Could be worse. It could be a Lucas nuclear reactor.
As someone who once helped restore a Triumph GT6, which included replacing nearly all the wiring in the vehicle, Lucas was very efficient at making all the lights on the vehicle go dark. Even still, I did love that GT6 and always wished it were mine.
As someone who recently refurbished (not restored) a GT6 and still drives and autocrosses it regularly, I approve of this comment. I’m proud to say that every electrical device on my car is functional. Today, anyway. Read on below.
My favorite Lucas sticker has a much more British saying: “A Gentleman Does Not About After Dark”.
Fun fact: The original headlight switch in many GT6s and Spitfires was made by a company called Clear Hooters (huh, huh). It was subject to a recall due to unreliability and replaced with a Lucas switch. So basically, I’ve always wondered just how horrible that switch had to be that Lucas was the better option!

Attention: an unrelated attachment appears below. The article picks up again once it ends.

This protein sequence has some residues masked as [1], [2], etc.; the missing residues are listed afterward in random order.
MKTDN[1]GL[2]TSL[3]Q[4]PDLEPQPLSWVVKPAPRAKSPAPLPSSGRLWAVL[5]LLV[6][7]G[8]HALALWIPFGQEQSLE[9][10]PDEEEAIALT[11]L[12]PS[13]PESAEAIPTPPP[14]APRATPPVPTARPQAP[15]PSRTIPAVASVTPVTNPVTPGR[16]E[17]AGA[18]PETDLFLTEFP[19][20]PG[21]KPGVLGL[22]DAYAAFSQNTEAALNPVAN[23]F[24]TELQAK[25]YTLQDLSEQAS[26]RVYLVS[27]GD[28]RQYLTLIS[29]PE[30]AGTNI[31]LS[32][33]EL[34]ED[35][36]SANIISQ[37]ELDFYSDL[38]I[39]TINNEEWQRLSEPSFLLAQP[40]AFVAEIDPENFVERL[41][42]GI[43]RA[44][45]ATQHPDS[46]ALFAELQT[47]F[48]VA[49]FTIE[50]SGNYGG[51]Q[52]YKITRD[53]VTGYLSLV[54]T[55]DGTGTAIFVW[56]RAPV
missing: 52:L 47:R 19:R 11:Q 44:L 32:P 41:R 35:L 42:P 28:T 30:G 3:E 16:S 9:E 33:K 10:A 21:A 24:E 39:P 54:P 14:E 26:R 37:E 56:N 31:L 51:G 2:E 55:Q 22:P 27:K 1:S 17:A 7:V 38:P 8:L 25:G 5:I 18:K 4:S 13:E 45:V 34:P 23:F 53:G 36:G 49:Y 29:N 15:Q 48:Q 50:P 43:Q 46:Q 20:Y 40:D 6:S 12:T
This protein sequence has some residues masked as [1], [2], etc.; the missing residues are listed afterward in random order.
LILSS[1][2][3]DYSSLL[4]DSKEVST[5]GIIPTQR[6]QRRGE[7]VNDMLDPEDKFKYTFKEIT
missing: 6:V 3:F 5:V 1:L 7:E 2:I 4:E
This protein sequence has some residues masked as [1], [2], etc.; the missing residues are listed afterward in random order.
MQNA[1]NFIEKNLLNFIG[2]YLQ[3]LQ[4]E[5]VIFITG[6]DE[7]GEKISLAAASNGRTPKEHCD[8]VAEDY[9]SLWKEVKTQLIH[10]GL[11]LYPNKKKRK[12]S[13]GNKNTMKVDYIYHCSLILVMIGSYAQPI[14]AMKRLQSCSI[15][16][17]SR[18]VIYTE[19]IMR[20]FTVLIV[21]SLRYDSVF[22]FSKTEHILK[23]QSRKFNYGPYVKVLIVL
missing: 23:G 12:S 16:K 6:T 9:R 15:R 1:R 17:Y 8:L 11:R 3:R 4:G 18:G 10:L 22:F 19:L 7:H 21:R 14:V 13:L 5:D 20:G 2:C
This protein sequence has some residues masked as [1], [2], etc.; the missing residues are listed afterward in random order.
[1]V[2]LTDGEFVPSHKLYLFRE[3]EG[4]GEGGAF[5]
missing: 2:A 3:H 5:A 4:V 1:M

I say all this to tell you that my GT6 still has the Clear Hooters switch. It works… most of the time. I don’t worry about it much because I’m a gentleman.
I had a ’71 GT6 in high school and college (1972-76) and loved it. Of course the electrical system was awful, but I got used to it and it had its advantages. I had a few wires hanging under the dash for various functions (headlights, heater etc) that only I as the daily driver understood. The car was stolen a few times (I always left the key in the switch because it would occasionally short) I invariably found it just a block or two away because the the thief couldn’t get the electricals to work.
What’s sad, from what I’ve heard, is that Lucas was perfectly capable of making reliable, competent electronics. They were simply told not to by British car companies, because when faced with the decision to either make fewer better cars or more cheaper cars, they chose more cheaper. As a result, they cut costs wherever possible, and that meant pushing for cheaper, lower-quality electronics.